BMW also introduced new finger-type rocker arms to reduce friction in the engine, as well as lowering reciprocating mass in an engine that could rev to 8,000rpm. A one-piece aluminium cylinder head contained the 24 valves, while a new scavenging oil pump kept them lubricated during hard cornering.
The result of all this work was 343hp in a normally aspirated engine, which was the most powerful engine per litre BMW had then produced other than the McLaren F1's 6.1-litre V12 motor. Coupled to this is a six-speed Getrag manual gearbox that could be bought in either standard form with a clutch pedal or SMG (sequential manual gearbox) that did away with the clutch pedal in favour of paddle shifters and a gear lever that could be nudged forwards and back to change gear. In the SMG II 'box, the clutch is actuated by BMW's electrohydraulic Drivelogic system that offers 11 different modes and a Launch Control.
Both transmissions have identical ratios and the same internal components, and both send power to the back wheels through an M Variable Differential Lock limited-slip differential. To further help the M3 control its power, BMW fitted Dynamic Stability Control as standard.
The M3 CSL only came with the SMG gearbox, which is the same as the standard M3's. However, the DSC was modified to offer an M Track Mode that allowed the rear of the car to oversteer more before intervening. To increase the CSL's power by 17hp to 360hp, BMW added a carbon fibre air box that lets in more air and gives a louder intake noise. The VANOS variable valve timing was altered and a lightweight exhaust manifold with thinner, straighter tubing was also added.
Most CSLs have led a pampered life in the hands of dedicated enthusiasts as it's not as easy a car to live with as a standard M3. However, all of the same checks for the M3 Coupe apply to the CSL, so first port of call should be the service record to make sure the original running-in service was carried out at 1,200 miles, This included an oil change that has proved essential to the M3's long-term health.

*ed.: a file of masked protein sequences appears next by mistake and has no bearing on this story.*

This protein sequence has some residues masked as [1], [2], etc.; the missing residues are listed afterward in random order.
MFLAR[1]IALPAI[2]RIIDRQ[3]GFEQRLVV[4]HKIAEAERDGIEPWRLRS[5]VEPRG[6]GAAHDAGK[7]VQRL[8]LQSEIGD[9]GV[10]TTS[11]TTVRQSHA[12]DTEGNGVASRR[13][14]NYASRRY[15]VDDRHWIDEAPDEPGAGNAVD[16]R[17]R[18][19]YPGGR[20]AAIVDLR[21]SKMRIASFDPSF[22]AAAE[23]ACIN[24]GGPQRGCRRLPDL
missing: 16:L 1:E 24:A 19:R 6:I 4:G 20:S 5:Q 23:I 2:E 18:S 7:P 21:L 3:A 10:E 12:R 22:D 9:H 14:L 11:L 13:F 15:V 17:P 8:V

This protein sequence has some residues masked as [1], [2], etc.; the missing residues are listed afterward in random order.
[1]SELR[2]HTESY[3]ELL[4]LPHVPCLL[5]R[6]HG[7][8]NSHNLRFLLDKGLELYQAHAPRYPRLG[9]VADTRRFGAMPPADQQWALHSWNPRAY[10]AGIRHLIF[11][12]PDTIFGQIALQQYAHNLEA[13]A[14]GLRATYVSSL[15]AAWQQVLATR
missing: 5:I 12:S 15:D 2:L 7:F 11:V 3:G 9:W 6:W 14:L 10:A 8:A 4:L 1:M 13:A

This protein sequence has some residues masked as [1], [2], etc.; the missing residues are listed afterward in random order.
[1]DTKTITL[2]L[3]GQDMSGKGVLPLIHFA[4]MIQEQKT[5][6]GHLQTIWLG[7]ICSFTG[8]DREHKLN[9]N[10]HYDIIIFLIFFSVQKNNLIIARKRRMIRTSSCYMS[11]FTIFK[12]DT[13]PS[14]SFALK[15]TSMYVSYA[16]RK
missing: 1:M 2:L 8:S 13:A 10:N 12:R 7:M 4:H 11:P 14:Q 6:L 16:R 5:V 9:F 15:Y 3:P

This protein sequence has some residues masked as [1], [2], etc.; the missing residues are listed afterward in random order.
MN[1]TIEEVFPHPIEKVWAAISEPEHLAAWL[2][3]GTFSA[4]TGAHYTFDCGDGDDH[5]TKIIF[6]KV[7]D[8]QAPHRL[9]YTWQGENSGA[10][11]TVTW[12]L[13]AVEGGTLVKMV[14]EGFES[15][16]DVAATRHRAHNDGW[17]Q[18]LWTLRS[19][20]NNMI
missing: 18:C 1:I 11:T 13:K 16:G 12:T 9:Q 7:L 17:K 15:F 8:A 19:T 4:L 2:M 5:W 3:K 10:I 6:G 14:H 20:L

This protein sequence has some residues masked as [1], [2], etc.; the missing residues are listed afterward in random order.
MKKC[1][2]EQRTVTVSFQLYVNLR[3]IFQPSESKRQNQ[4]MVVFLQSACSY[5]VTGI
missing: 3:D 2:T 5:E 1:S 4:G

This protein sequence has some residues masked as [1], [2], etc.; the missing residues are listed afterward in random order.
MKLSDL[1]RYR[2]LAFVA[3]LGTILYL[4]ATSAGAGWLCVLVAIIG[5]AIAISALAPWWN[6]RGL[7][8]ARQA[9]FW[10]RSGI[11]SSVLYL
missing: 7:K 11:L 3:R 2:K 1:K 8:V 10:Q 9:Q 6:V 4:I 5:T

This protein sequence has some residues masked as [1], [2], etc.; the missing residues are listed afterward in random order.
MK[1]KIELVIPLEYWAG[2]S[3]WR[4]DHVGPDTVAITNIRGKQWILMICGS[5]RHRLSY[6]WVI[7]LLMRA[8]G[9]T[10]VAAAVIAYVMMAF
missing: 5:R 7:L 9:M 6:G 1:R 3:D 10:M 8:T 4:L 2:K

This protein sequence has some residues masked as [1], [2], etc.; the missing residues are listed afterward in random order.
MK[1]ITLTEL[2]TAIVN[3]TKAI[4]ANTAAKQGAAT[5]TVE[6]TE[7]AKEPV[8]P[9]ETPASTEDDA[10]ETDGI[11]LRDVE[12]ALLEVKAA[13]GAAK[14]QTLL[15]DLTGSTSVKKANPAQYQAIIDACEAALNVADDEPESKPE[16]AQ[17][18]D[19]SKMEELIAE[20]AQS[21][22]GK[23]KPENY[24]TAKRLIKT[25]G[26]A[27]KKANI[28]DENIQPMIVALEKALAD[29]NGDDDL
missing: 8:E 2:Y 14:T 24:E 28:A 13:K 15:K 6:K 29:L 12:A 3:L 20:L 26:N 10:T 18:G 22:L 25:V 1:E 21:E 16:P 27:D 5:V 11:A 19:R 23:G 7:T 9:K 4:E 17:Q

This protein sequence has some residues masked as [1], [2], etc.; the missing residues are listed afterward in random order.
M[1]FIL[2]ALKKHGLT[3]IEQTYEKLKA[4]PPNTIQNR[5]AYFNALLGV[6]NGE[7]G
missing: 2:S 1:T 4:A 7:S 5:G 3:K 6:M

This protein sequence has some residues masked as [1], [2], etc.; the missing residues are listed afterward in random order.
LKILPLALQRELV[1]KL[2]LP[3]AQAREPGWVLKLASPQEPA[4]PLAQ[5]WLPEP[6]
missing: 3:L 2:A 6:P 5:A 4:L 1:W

The SMG's hydraulic fluid pump can fail, leading to the gearbox dropping into neutral. Replacing the pump is costly, but this can also be misdiagnosed when the relay is failing and a new relay is easy and cheap to replace.
Clutches wear more quickly in SMG-equipped M3s, particularly those that spend more time in town. Judder from the clutch as drive is taken up in the lower gears is a clear sign it will need replacing. However, BMW also offers a software update that should have been added to any SMG M3 to reduce clutch judder.
As for the engine itself, it's a tough unit. Some early cars suffered crank bearing failures, but all of these affected cars should have been repaired under warranty or had the engine replaced by BMW. The fault seemed to rear its head at around 30,000 miles, so any very low mileage early M3 should have its history file carefully inspected.
The double VANOS variable valve timing is more robust on the E46 M3 than it was on the E36 version. However, the VANOS bolts can loosen at around 70,000 miles. If they break, it can ruin the engine, but stronger replacement bolts are available from BMW.
A noisy rear differential is nothing to worry about if it makes a little grumble when turning tightly at low speeds. A change with the correct Castrol oil will help, but this is a common characteristic of the M3.
Alternators and coil packs have been known to fail, but both are straightforward to fix and the competent home mechanic can tackle either problem to keep costs moderate.
"It's been a good car. The only issues I have had are two coil packs went after a trip to the 'ring. Fixed it myself for less then £100, and I also had a battery failure which knackered the sat-nav. I re-flashed it myself with new firmware."